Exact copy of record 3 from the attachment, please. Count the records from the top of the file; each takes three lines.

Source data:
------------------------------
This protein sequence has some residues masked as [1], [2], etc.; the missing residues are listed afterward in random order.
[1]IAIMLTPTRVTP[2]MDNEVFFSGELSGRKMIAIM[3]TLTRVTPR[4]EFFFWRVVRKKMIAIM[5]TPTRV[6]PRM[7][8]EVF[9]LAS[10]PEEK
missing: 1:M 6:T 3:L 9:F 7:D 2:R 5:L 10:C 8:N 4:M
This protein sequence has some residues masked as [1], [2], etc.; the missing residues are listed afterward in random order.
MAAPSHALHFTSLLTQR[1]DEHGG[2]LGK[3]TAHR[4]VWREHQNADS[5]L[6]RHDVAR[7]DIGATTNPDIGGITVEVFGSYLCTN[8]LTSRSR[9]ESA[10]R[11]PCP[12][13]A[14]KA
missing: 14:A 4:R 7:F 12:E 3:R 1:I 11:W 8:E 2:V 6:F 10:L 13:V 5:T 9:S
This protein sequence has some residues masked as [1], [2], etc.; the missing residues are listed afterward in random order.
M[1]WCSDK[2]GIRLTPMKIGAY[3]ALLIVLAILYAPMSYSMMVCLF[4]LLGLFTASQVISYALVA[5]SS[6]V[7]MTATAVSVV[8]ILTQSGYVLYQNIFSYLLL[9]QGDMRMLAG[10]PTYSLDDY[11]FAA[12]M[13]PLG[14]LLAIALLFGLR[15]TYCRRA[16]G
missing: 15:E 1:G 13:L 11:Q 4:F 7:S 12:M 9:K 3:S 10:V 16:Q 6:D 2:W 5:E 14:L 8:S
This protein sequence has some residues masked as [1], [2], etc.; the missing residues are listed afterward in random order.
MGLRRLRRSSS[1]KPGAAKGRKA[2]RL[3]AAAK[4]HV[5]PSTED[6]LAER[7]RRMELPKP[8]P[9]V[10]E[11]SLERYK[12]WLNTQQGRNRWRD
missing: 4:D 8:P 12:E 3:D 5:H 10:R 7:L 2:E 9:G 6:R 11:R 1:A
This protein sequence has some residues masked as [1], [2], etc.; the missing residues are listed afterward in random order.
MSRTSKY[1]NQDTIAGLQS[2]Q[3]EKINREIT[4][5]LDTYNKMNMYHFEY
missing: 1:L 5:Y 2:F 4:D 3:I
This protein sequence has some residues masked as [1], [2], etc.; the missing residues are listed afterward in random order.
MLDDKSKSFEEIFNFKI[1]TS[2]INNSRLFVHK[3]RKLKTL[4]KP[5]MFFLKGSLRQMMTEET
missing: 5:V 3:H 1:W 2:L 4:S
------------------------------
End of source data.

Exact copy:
This protein sequence has some residues masked as [1], [2], etc.; the missing residues are listed afterward in random order.
M[1]WCSDK[2]GIRLTPMKIGAY[3]ALLIVLAILYAPMSYSMMVCLF[4]LLGLFTASQVISYALVA[5]SS[6]V[7]MTATAVSVV[8]ILTQSGYVLYQNIFSYLLL[9]QGDMRMLAG[10]PTYSLDDY[11]FAA[12]M[13]PLG[14]LLAIALLFGLR[15]TYCRRA[16]G
missing: 15:E 1:G 13:L 11:Q 4:F 7:S 12:M 9:K 3:S 10:V 16:Q 6:D 2:W 5:E 14:L 8:S